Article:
Plan faces union opposition

CTU President Karen Lewis says the union is lobbying legislators to tell them teachers oppose the extension. Among other issues, CTU leaders have said the district leadership is in disarray and that closings will not result in substantial savings.

Rather than announce a moratorium after this round, CTU leaders would like a moratorium to start now – and include a halt to school turnarounds and phase-outs. Vice President Jesse Sharkey says the union wants more information about how CPS will ensure student safety and give neighborhood schools enough resources, as well as what charter schools the district plans to open.

“It’s not just a school closing policy, it’s a school opening policy,” Sharkey says. He adds: “There are reasons behind the December 1 deadline,” like allowing families to plan which schools their children will attend.

Byrd-Bennett says community members, too, distrust the district. In her meetings with the community, “the resounding refrain was, ‘We don’t trust you. We don’t believe you. You have been doing things to us,’” she said.

At the commission hearing, the first of at least six that will take place, Northeastern University professor Robert Starks also issued a warning. He said that community groups are gearing up for a fight against school closings that “will make the strike look like child’s play.”

He presented the commission with a laundry list of questions they need to be able to answer, and said commission members need to deal with the issue of charter schools and the privatization of public education. Also, they need to address safety and transportation issues.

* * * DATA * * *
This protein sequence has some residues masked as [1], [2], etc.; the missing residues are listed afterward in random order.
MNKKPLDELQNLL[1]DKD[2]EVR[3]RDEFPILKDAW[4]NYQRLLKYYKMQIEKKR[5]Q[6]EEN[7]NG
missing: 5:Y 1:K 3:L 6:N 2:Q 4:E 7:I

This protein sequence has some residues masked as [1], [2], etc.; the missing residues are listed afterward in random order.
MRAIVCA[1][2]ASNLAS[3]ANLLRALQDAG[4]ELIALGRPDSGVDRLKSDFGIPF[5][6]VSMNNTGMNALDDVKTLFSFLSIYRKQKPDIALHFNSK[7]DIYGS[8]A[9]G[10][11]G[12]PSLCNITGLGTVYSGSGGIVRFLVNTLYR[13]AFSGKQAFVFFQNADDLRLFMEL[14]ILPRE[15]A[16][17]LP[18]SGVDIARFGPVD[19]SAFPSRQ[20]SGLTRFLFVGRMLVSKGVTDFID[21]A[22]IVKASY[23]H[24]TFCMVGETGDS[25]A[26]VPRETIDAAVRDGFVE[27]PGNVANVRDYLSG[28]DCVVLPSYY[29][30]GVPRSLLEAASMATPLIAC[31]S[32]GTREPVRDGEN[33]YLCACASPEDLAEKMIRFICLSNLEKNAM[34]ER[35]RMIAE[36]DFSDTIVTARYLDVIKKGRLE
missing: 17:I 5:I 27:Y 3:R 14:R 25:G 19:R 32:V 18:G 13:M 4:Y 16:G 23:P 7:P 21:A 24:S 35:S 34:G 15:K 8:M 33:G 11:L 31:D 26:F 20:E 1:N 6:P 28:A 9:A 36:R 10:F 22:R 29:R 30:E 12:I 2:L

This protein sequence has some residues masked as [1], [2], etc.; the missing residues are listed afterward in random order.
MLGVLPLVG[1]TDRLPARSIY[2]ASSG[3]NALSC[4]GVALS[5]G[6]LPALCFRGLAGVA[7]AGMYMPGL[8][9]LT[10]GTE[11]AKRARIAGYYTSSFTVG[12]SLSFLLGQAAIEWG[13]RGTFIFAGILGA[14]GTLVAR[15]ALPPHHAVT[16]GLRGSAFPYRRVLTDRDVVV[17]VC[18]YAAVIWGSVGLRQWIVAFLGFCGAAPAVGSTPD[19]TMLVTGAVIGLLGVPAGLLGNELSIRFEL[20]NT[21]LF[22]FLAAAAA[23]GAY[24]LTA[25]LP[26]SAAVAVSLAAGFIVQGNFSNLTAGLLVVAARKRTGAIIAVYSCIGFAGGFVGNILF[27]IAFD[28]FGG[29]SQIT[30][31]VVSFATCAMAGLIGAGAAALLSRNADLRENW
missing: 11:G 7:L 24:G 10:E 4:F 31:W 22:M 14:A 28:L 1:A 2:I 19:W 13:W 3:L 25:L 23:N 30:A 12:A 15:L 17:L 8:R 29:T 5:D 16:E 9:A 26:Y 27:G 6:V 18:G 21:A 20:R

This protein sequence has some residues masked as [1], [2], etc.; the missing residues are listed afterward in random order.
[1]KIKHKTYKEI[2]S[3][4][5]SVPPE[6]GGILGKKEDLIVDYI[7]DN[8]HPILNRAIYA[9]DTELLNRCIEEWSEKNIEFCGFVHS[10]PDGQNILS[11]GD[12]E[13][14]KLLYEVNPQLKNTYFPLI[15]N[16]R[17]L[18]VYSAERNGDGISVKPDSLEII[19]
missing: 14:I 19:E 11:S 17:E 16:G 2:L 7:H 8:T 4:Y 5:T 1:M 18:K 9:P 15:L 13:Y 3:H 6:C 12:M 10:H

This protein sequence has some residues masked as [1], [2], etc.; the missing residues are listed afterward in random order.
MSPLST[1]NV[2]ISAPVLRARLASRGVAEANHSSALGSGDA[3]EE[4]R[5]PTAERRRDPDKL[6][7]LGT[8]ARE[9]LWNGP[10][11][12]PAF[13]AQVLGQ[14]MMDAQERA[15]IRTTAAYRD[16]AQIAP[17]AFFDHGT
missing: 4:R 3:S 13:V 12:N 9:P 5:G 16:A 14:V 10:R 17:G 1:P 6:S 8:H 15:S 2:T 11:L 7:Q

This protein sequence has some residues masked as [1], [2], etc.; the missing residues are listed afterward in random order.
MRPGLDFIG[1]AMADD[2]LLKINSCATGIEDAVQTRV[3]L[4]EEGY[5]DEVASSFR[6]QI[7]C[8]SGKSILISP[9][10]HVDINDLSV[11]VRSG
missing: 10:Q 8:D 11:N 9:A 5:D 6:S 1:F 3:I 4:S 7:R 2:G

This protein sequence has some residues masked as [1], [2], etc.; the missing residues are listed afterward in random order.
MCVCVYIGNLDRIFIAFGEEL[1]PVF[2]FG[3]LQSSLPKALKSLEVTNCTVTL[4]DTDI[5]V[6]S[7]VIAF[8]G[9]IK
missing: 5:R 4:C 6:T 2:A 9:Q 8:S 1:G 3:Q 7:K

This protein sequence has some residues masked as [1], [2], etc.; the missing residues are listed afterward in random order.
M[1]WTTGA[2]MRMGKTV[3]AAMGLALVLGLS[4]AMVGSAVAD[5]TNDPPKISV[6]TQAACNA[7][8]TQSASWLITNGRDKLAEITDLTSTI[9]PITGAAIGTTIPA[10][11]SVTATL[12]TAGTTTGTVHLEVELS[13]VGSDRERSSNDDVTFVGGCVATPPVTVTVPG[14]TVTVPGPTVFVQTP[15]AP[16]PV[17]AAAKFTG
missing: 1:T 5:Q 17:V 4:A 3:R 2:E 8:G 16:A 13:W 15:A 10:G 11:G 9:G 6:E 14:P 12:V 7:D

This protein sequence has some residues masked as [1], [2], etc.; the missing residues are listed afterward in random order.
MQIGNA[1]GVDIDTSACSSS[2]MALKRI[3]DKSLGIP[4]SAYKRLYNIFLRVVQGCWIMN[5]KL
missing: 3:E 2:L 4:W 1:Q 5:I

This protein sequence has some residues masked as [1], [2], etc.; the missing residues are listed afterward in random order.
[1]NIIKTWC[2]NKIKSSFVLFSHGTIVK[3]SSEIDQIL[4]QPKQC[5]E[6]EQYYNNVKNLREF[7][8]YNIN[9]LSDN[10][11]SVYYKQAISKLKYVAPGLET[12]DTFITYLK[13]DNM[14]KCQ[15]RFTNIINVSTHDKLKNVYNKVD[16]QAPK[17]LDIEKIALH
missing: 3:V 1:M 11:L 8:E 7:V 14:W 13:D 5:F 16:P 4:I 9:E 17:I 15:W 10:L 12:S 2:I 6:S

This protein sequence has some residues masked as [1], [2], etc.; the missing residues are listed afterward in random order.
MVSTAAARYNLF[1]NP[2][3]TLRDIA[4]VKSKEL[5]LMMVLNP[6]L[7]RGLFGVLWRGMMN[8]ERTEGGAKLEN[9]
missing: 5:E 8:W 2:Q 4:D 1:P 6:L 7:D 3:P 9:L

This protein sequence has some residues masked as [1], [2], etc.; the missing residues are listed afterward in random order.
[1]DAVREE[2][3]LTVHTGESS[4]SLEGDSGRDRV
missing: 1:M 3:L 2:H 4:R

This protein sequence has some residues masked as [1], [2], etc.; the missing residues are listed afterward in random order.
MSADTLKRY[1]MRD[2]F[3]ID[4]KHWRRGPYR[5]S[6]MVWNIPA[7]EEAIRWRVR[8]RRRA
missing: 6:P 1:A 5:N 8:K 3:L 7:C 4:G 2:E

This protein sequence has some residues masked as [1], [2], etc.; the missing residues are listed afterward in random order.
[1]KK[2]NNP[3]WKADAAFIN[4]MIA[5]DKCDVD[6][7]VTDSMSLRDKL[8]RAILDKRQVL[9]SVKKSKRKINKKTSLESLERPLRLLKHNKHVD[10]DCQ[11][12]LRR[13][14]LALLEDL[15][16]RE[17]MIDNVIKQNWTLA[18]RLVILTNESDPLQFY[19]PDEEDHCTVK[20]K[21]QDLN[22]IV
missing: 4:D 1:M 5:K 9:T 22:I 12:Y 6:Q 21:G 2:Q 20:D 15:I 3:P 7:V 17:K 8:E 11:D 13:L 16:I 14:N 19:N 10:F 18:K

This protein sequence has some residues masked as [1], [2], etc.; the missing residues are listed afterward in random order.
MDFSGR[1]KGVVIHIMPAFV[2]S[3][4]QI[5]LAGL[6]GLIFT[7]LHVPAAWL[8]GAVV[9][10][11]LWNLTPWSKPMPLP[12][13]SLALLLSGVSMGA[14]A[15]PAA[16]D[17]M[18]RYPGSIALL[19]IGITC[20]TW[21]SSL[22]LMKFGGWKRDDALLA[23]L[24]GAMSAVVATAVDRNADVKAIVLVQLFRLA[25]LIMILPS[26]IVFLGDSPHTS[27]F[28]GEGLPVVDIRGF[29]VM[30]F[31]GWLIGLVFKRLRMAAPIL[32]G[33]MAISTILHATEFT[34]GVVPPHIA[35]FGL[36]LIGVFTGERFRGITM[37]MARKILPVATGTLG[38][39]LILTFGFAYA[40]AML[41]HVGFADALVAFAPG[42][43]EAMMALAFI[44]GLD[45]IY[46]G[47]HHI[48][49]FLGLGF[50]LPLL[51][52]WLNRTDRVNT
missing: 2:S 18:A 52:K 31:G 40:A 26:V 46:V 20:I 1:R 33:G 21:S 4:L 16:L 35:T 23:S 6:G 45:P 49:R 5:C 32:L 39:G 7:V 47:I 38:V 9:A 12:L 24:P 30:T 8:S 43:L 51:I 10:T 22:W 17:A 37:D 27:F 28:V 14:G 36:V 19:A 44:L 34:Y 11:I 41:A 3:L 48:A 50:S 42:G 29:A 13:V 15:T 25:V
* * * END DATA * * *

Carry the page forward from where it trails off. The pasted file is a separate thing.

“This is to [former police superintendent] Terry Hillard, under your administration when schools were closed or consolidated didn’t violence escalate?” he asked. Hillard is on the commission.

Commission Chairman Frank Clark reiterated that the commission is charged with looking at school utilization and was not to consider what, if anything, will open in their place. But other commission members seemed interested in the question.

Ald. Howard Brookins (21st Ward), who is on the commission, asked CPS Chief Administrative Officer Tim Cawley how much of the district’s money is spent on charter schools.

At first, Cawley said that charter schools are public schools and so they are not considered a separate entity. Then, he explained that 12 percent of the district’s students have their education contracted out to either charter schools or private schools for special education students, but that only 9 percent of the district’s budget is spent on these students. However, he stopped short of saying the district saves money by sending students to charters or other contract schools.

Class size and utilization

Another question that was brought up at the commission meeting is whether class sizes and structure should be considered in looking at utilization. Several people have brought up why there are overcrowded classes in under-utilized schools.

“This raises eyebrows,” said the CTU’s Brandon Johnson. “You have classes with 38 kids split between kindergarten and 1st grade. My son turns five today. Owen deserves better than that.”

Small schools without enough students in a grade (CPS allocates one regular classroom teacher for every 28 students) often have to combine grades or pay for an extra teacher out of discretionary money.